Psalm 84; 2 Chronicles 29:1–11, 16–19; Hebrews 9:23–28
A few days ago, we read about Jesus cleansing the Temple. As noted, then, prophets doing “over-the-top” things weren’t totally unexpected. Generally, it was uncomfortable, but God’s true prophets weren’t known to bring comfort without discomfort.
Sometimes amid human depravity, a person bursts out of the decay and does something unexpected. Hezekiah was one of those. Hezekiah may be one of the few (yet significant) proof-texts for why the church and the government should not be as separated as much as it seems to be called for in these modern days.
Of course, Hezekiah it not the norm. The only time this really would work would be if the church and the government actually respected each other’s place, honored it, and behaved honorably themselves. Neither government nor church has a sterling record. They don’t even have a tin record.
Hezekiah shaped up the Levites and called them to remember their heritage and duty. He directed them to get back Temple life. As the king, this would also call the populace to also refocus on the Temple. However, part of Hezekiah’s speech isn’t about the Temple. The important part of Hezekiah’s speech is about God and the place that God should be having in the life of Israel.
The filth and disrepair of the Temple were symbolic of the place God had in the life of the Israelites. God didn’t really have a place in their lives. The Temple and its rituals had cultural relevance, but there wasn’t much in the way of spiritual relevance. It was also a work of process.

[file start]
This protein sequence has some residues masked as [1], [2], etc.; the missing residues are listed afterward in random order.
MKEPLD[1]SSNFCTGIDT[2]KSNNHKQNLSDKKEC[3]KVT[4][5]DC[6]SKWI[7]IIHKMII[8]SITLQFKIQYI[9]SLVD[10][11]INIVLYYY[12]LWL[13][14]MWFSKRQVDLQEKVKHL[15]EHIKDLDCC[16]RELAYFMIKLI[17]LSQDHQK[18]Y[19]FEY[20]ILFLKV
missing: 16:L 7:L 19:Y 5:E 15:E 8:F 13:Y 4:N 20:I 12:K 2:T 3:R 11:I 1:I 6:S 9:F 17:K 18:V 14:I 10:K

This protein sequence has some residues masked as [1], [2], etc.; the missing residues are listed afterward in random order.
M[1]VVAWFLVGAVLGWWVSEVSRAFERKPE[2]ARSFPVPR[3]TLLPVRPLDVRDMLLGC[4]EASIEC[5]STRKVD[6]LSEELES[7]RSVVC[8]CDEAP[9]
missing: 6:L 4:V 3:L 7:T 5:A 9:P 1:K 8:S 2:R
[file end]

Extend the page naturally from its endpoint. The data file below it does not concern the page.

First, there had to be desire. Then the doors had to be repaired. Then the doors had to be opened. Then the filth had to be removed. Then the artifacts of practice (fire grates, bowls for washing, and so on) had to be made. Then the work began.
Sometimes it can be easy to dismiss much of the Temple talk. The writer of Hebrews saw the Temple as the foreshadowing of Jesus and the believers becoming the living temples of God. The author, along with Paul (1 Corinthians 3:10–23), sees God not doing a new work (as in unknown or unforeseen).
However, both understood from a historical and experiential view that the temple could be damaged, emptied, and/or corrupted. This is the beauty of a God of redemption. God is at work in the Temple, even when we aren’t.
Where do you see yourself on the Christian walk in regard to getting the Temple ready (the list of things having been or to be done)? Are you at the point of the real work? If so, what does that look like for you?
Lord, we are called to be workers not just in the church. We are also called to be workers in the temples of believers. Help us to continue to work on ourselves and be ready to build each other up as we work. Amen.